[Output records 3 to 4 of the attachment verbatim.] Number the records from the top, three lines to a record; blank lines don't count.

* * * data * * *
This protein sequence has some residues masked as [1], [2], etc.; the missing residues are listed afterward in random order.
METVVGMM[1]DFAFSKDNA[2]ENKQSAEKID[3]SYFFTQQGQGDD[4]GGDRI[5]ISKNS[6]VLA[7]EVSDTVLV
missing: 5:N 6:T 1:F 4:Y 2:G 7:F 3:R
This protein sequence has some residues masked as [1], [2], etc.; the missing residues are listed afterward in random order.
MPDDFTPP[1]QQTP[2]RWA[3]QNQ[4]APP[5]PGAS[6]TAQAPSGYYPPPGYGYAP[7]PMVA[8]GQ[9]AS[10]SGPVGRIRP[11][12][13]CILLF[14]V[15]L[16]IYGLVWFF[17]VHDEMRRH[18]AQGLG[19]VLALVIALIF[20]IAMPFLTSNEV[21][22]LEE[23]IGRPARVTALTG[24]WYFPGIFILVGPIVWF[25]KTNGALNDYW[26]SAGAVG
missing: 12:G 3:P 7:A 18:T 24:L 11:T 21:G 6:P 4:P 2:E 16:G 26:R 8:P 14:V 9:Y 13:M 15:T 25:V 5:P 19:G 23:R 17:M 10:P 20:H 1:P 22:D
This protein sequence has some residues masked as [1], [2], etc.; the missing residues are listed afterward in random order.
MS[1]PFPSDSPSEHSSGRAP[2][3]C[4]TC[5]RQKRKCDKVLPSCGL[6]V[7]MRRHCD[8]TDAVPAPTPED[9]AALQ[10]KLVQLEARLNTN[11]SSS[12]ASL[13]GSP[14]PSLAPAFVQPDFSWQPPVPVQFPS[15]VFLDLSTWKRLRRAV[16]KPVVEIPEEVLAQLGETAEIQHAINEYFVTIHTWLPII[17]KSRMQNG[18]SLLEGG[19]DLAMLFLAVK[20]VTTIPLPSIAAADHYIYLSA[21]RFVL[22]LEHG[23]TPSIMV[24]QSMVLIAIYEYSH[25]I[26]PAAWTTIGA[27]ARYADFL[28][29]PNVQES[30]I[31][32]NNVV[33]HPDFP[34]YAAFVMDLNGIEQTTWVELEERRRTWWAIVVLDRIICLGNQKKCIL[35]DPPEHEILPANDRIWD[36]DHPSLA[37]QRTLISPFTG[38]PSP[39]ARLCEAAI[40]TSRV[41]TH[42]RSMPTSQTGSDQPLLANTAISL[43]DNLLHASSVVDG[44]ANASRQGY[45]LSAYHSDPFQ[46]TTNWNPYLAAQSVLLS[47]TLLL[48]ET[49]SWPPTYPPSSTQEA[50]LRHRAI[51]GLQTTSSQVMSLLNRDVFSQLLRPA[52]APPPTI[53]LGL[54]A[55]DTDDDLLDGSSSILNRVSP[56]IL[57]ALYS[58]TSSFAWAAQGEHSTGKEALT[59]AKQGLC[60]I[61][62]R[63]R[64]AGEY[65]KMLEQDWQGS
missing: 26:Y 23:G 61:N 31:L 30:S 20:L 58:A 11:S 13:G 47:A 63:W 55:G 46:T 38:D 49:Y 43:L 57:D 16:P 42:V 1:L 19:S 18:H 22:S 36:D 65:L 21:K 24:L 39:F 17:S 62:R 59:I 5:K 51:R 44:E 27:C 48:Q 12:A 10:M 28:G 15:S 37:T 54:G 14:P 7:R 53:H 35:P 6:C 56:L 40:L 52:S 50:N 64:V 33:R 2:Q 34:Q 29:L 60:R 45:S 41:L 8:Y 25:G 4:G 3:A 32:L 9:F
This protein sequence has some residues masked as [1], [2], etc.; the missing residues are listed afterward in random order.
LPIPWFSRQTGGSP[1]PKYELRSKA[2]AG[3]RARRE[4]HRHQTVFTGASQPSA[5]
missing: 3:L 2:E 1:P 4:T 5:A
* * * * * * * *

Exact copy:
This protein sequence has some residues masked as [1], [2], etc.; the missing residues are listed afterward in random order.
MS[1]PFPSDSPSEHSSGRAP[2][3]C[4]TC[5]RQKRKCDKVLPSCGL[6]V[7]MRRHCD[8]TDAVPAPTPED[9]AALQ[10]KLVQLEARLNTN[11]SSS[12]ASL[13]GSP[14]PSLAPAFVQPDFSWQPPVPVQFPS[15]VFLDLSTWKRLRRAV[16]KPVVEIPEEVLAQLGETAEIQHAINEYFVTIHTWLPII[17]KSRMQNG[18]SLLEGG[19]DLAMLFLAVK[20]VTTIPLPSIAAADHYIYLSA[21]RFVL[22]LEHG[23]TPSIMV[24]QSMVLIAIYEYSH[25]I[26]PAAWTTIGA[27]ARYADFL[28][29]PNVQES[30]I[31][32]NNVV[33]HPDFP[34]YAAFVMDLNGIEQTTWVELEERRRTWWAIVVLDRIICLGNQKKCIL[35]DPPEHEILPANDRIWD[36]DHPSLA[37]QRTLISPFTG[38]PSP[39]ARLCEAAI[40]TSRV[41]TH[42]RSMPTSQTGSDQPLLANTAISL[43]DNLLHASSVVDG[44]ANASRQGY[45]LSAYHSDPFQ[46]TTNWNPYLAAQSVLLS[47]TLLL[48]ET[49]SWPPTYPPSSTQEA[50]LRHRAI[51]GLQTTSSQVMSLLNRDVFSQLLRPA[52]APPPTI[53]LGL[54]A[55]DTDDDLLDGSSSILNRVSP[56]IL[57]ALYS[58]TSSFAWAAQGEHSTGKEALT[59]AKQGLC[60]I[61][62]R[63]R[64]AGEY[65]KMLEQDWQGS
missing: 26:Y 23:G 61:N 31:L 30:S 20:L 58:A 11:S 13:G 47:A 63:W 55:G 46:T 38:D 49:Y 43:L 57:D 16:P 42:V 1:L 19:S 18:H 22:S 36:D 65:L 21:K 24:L 39:F 17:S 62:R 59:I 5:K 51:R 44:E 27:C 48:Q 12:A 10:M 28:G 15:S 37:T 54:G 14:P 7:R 53:H 35:P 6:C 56:L 40:L 52:S 50:N 64:V 33:R 2:Q 34:Q 29:L 60:R 45:S 41:L 8:Y 25:G 4:G 3:A 32:L 9:F
This protein sequence has some residues masked as [1], [2], etc.; the missing residues are listed afterward in random order.
LPIPWFSRQTGGSP[1]PKYELRSKA[2]AG[3]RARRE[4]HRHQTVFTGASQPSA[5]
missing: 3:L 2:E 1:P 4:T 5:A